I joined Twitter three years ago thinking that somehow I could use the platform to market my nearly nonexistent writing career. I read it on a blog somewhere. And then I hemmed and hawed, and decided before I started to market my nonexistent writing career, I should probably focus on getting my work published. I had been sending work out for years without much success (I also had a couple of kids and a career, but who’s counting?)
So, I kept writing.
Fast forward three years, and I’m producing more content. Between teaching, parenting, and trying to stay well-rested (I used to write instead of sleep), I am actively or aggressively finding time to work on essays and a longer manuscript.
This past October, I had a piece appear in The New Mexico English Journal. The writing process for this essay included having a goal to write to a very specific audience—New Mexico English teachers. That perspective helped me to frame my writing. Once accepted, the essay went through an editorial and peer review process, for which I am grateful because it stretched my skill and reminded me of how much I like the circular process of revising with an editor. Plus, the editor was generous with her time and knowledge.
I experienced this before in workshops, the give and take of writer and small audience. In graduate school, Lee Gutkind, managing editor of Creative Nonfiction, visited my creative nonfiction workshop taught by Greg Martin at the University of New Mexico. Gutkind told us all to submit to his magazine. And submit I would, again and again. Creative Nonfiction is such a public place. And I am a private person, who paradoxically writes stories about her life. It doesn’t make sense. It doesn’t have to. It’s what I do.
Over the summer, Creative Nonfiction had a call for essays that addressed the theme of intoxication. I thought to myself, what the heck? I still have that one essay that spoke to this theme, which I submitted to Creative Nonfiction at least nine times. I first submitted the essay via snail mail before digital submissions were all the rage. I even submitted it under different titles because it evolved so much over time. And I submitted again this summer.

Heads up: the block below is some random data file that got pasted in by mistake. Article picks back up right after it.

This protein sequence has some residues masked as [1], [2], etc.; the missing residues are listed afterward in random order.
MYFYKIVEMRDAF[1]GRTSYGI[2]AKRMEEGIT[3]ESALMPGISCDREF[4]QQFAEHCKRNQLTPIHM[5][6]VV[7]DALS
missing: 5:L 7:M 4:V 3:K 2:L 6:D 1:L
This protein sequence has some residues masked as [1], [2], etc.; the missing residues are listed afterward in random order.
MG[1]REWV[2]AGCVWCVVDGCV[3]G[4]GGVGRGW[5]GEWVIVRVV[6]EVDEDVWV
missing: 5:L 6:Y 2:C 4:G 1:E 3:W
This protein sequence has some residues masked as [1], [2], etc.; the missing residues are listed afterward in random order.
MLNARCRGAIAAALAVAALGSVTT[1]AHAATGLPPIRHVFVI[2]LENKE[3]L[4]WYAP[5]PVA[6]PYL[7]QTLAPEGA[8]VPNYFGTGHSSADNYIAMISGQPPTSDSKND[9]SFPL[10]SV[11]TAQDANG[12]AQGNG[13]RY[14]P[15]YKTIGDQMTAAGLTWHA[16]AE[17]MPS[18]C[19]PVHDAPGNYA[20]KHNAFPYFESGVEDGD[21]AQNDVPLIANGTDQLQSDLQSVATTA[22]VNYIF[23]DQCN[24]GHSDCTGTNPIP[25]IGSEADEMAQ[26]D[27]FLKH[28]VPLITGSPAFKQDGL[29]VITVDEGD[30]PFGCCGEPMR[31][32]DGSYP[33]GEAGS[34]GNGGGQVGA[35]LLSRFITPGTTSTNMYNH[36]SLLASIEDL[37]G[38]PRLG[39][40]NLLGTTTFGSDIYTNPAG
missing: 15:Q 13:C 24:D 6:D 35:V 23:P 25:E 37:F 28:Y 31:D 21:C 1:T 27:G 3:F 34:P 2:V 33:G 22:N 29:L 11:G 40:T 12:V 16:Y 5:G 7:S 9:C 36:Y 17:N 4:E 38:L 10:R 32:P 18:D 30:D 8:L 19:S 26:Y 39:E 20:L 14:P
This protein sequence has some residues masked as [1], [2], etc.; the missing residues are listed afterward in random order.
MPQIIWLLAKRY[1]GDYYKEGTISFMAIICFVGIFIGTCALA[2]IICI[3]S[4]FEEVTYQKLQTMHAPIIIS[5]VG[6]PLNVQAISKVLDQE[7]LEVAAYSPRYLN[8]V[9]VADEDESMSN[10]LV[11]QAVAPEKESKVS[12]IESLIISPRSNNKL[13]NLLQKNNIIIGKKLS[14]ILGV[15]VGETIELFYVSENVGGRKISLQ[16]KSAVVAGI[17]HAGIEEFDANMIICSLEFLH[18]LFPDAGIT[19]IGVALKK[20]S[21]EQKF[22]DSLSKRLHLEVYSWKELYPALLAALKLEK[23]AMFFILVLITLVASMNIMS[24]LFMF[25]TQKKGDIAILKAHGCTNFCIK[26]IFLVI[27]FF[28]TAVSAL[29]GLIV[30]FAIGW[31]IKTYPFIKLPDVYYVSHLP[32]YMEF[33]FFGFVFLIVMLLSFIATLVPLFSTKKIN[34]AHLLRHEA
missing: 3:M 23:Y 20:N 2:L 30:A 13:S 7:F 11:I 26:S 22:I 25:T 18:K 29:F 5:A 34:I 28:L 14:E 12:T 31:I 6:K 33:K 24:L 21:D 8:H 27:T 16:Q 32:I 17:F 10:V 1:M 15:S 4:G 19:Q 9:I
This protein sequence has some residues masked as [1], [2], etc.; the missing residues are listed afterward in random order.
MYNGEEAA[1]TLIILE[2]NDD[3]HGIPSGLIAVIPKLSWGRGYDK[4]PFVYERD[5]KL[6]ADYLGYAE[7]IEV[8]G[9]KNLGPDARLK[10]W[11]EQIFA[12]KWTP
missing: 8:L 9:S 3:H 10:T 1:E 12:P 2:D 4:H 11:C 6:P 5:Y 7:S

Through luck and persistence, my essay The Lesson appeared in the Winter 2018/2019 issue. Being published in this magazine solidifies the hunch I have always had that I am the kind of person who writes. A writer-type. A writer. I am a writer. Toward the end of the summer, my work went through an editing process at Creative Nonfiction. Having an incredibly smart and talented editor give feedback on my work was exciting and a little scary.
Once the editorial process was complete, the magazine sent me a form for marketing purposes. In terms of marketing, being published in the magazine is worth many tweets. The optional form asks for a Twitter handle and an Instagram handle. I winced when I saw the form. I have both accounts, but I don’t use them strategically. I dabble in them. I understand them, their purpose—different modes of communication, i.e. characters vs. pictures. But I have all this fear about interacting with people I don’t know, which is a problematic neuroses to have while participating on social media.
Three years ago, I decided to give Twitter a rest in exchange for more writing time, but I think now I should start doing this thing, again, which makes me nervous. This is my mantra going forward–do that thing which makes me nervous. My nerves are a signal to my brain that I need to get the heck out of town. But what if I need to stay?
I’m not listening to that voice anymore, so I filled out the form and gave them my lackluster Twitter handle. I’m going to push myself to do this thing that I know nothing about, because it might help me turn my private writing life into something more public, which makes sense if I want to write things people read.
Here was my first tweet.
The introvert dipped in her toe. It was a quiet moment.
The best part was nothing terrible happened. I mean, nothing terrible, except for the sad feeling I get when talking into the Internet noise.
It feels like yelling my name into a canyon and listening for a sign of life. I don’t like the anticipation. I’d rather read a book, either to myself or my kids.
I am not sure what will happen when the magazine comes out, and someone might read what I wrote. My work-in-progress Twitter handle is advertising an essay I have been thinking and re-writing for more than half my life. The dichotomy hurts my brain: one method of communication (essay writing) I have toiled over, while I am trying to figure this other thing (Twitter) out.
Maybe nothing will happen. Maybe I will stop feeling like I’m dropping pebbles into a pond. Or maybe I’ll get some bigger rocks.